Hi Simon, that’s an illogical statement you’ve started with
    > Islam has always historically been violent, as has Christianity (the Crusades were not Middle East holidays)

    In debating terms, you’re making the ‘anecdotal evidence’ mistake.

    Specifically, you can’t support a claim for an ‘always’ by just pointing to one example of it.

    When you write:
    > Islam has always historically been violent, as has Christianity

    I wonder if what you really meant was that the religions founders (Jesus and Mohammed) were as violent as each other: and hence their followers were?

    Or if not that, are you saying that Jesus and Mohammed were not equally violent: just that their followers were?

  28. swat

    Je suis Charlie, too.
    All papers shpuld publish these cartoons and, make these islamofacists rot in hell.

  29. Simon Tucker

    My statement is totally logical. Neither Jesus nor Mohammed were their own religions: religions are their followers and both sets of followers have shown a propensity for violence pretty much from fay one. Whatever, they are all deluded: all religion is BS, used to control the masses by promising jam tomorrow and keeping the riches in this life for the favoured few. It is why religion requires brainwashing from as soon as a child is able to assimilate information. Islam is currently the worst offender in this regard whereas, thankfully, in most western cultures (except the increasingly fundamentalist USA) Christianity is in retreat because this brainwashing (what can you call praying multiple times per day but reinforcement via learned behaviours?) has largely disappeared – although some fundamentalist morons are trying to bring it back.

  30. Just Visiting

    > Islam has always historically been violent, as has Christianity

    s’funny: the history books i read show that the first few hundred years of Islam was expansion by war.
    Whereas Christianity …. not so much.

    So your use of ‘always’ was, err wrong.

  31. Just Visiting

    > all religion is BS

    That’s your worldview, and fine: but if you want to meaningfully take part in a debate that is not about ‘all religion’ but about Islam and Charles hebdo: then you need to put aside that worldview and be willing to be specific about Islam and this specific situation.

    > both sets of followers have shown a propensity for violence pretty much from day one.

    That is just your worldview preventing you from looking calmly at the evidence.

    Because from ‘day one’ – the first few centuries of Islam was spread by violence aka military battles.

    Whereas christianity, not so much.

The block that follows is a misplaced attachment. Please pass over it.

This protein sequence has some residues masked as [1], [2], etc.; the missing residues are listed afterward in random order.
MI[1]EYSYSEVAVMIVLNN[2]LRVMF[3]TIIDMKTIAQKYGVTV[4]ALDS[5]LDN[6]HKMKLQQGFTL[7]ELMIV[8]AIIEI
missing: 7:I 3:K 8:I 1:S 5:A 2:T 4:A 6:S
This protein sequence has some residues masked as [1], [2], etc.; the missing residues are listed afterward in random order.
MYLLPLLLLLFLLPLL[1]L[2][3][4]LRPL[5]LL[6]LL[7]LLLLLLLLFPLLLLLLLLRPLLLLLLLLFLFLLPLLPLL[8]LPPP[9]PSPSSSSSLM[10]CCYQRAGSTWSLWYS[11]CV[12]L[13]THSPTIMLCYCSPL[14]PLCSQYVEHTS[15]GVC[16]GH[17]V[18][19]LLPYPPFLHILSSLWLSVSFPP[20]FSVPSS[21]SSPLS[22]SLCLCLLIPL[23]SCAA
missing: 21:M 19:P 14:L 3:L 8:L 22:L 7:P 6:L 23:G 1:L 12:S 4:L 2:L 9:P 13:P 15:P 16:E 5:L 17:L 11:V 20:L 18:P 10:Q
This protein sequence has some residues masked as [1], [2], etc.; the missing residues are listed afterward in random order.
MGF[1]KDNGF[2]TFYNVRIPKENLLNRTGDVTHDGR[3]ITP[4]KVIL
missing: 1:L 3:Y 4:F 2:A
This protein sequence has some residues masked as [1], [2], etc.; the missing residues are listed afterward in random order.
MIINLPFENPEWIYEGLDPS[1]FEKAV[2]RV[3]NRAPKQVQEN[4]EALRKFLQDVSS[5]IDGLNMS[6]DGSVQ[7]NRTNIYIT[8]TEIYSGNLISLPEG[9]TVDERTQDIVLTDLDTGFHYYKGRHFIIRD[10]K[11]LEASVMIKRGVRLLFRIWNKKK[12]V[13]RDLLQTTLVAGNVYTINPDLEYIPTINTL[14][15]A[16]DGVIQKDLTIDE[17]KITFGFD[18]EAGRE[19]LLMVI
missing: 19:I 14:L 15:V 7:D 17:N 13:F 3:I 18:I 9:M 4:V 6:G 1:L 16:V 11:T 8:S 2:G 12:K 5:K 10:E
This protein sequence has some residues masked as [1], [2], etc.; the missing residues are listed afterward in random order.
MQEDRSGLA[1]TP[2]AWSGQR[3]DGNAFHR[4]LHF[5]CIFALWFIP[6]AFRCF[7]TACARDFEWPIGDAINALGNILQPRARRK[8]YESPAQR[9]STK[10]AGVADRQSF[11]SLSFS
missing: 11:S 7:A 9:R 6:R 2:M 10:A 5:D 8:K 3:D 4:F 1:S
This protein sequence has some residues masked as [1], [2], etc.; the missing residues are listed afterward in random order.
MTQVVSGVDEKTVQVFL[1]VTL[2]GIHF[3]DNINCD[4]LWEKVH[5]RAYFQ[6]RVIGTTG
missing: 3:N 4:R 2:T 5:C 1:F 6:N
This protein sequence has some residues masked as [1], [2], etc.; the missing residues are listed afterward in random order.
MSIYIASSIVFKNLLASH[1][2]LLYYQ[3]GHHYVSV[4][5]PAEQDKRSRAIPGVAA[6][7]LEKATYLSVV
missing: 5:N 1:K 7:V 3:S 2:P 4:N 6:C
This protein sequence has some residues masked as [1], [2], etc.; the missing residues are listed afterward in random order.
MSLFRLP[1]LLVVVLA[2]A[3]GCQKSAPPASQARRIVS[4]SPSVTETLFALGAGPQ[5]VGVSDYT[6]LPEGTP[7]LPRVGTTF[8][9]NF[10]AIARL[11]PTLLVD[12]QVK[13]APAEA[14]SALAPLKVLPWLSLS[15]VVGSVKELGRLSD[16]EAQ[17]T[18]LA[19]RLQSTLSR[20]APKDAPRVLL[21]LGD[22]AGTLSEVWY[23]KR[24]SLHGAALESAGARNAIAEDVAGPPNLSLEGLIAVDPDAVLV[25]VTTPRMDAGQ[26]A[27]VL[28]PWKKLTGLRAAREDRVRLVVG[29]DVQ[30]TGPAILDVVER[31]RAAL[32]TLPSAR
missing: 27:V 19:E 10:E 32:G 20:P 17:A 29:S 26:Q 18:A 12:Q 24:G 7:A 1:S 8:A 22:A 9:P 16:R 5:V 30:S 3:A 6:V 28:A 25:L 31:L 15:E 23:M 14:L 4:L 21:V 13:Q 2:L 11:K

32. Simon Tucker

    Then you need to expand your reading to better histories. Violence both to and by Christians has attended the religion from the start. With regard to Charlie Hebdo, there are many points of discussion. The problem with one based on religion is that one is immediately looking at it from an irrational perspective: and that gives the killers a (distorted) rationale for justification.
    I don’t look at Charlie Hebdo from the perspective of the evil of Islamism but from the perspective that, for as long as people are brainwashed into accepting any religion, then they will have a basis for justifying their extremism. Simple as. if you cannot accept that premise then that is your problem. I will not reply again unless you show you have the intelligence to understand the valid point I am making.

  33. Just Visiting

    Woah, you’ve just changed tack substantially.

    From:
    > Islam has always historically been violent, as has Christianity

    to:
    > Violence both to and by Christians …

    Does this mean you withdraw your first statement?

  34. Bonkim

    All religions are superstitions. Why pick only on Islam?

  35. Guest

    Keep trying to mirror yourself onto others, as you try and kill millions of refugees.

    Nope, defending millions of civilians is “useless trolling”, right. No surprise you lash out at the left in the process – how many British must die, eh?

  36. Guest

    No surprise you’ll excuse anti-Semitism.

  37. isf

    this is good,by promoting the prophet maybe more poeple would do research now on the prophet(pbuh)

  38. Martha van der Pol

    Wonderful. People should be protected – not beliefs per se. Quite right. Anything else is superstition and not appropriate in a civilised modern democracy.

Leave a Reply